OG&E works with the University of Oklahoma and Electrosource, a company that makes lead acid batteries, to promote electric vehicles. OG&E later sponsors research with OU to produce a 200 mph electric race car.
Oklahoma City is changed forever with the bombing of the Alfred P. Murrah Federal Building. OG&E crews are among the first responders, working to secure and disconnect live electric wires, using truck ladders to reach those stranded in the building, stringing temporary emergency service lines to provide power to searchlights for rescue operations and powering pumps to remove water from the basement.
OGE Energy Corp. becomes the holding company of OG&E and Enogex, employing approximately 3,000 people.
OG&E is the first Oklahoma utility to offer wind power to customers.
OG&E constructs Centennial Wind Farm, the first wind farm to be wholly owned and operated by a utility in Oklahoma. Today, the company owns two additional wind farms—OU Spirit and Crossroads—and has Power Purchase agreements with four others, providing the company with close to 842 MW of wind generation power.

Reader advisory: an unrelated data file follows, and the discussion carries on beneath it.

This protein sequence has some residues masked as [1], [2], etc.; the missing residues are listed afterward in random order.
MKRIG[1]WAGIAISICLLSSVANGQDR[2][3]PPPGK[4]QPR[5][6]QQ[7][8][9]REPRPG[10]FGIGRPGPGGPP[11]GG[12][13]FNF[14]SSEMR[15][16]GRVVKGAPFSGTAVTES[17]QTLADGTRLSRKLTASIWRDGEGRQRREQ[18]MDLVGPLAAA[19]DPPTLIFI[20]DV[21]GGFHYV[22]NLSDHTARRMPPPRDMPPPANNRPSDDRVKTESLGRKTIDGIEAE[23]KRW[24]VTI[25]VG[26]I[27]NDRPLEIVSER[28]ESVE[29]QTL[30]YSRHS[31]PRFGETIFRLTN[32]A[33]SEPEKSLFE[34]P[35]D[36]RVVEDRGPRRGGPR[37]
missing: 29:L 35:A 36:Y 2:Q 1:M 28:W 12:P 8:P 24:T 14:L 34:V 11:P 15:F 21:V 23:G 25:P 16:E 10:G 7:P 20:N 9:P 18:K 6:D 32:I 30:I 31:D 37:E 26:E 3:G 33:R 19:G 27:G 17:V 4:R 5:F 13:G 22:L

OG&E becomes the first Oklahoma utility to install smart meters in its service area, improving response times and strengthening reliability. In addition, the company was able to implement the nationally-recognized SmartHours program. More than 120,000 customers participate in the program today.
OGE Energy Corp., CenterPoint Energy Inc. and ArcLight Capital Partners LLC enter into a master limited partnership that includes CenterPoint Energy’s interstate pipelines and field services businesses and the midstream business of Enogex LLC. The partnership results in the creation of Enable Midstream Partners, LP.
OG&E is the first in Oklahoma to develop a utility-scale solar farm on the location of Mustang Power Plant.
OG&E launches Oklahoma’s first convenience store electric vehicle charging station.
Investing in Combustion Turbines.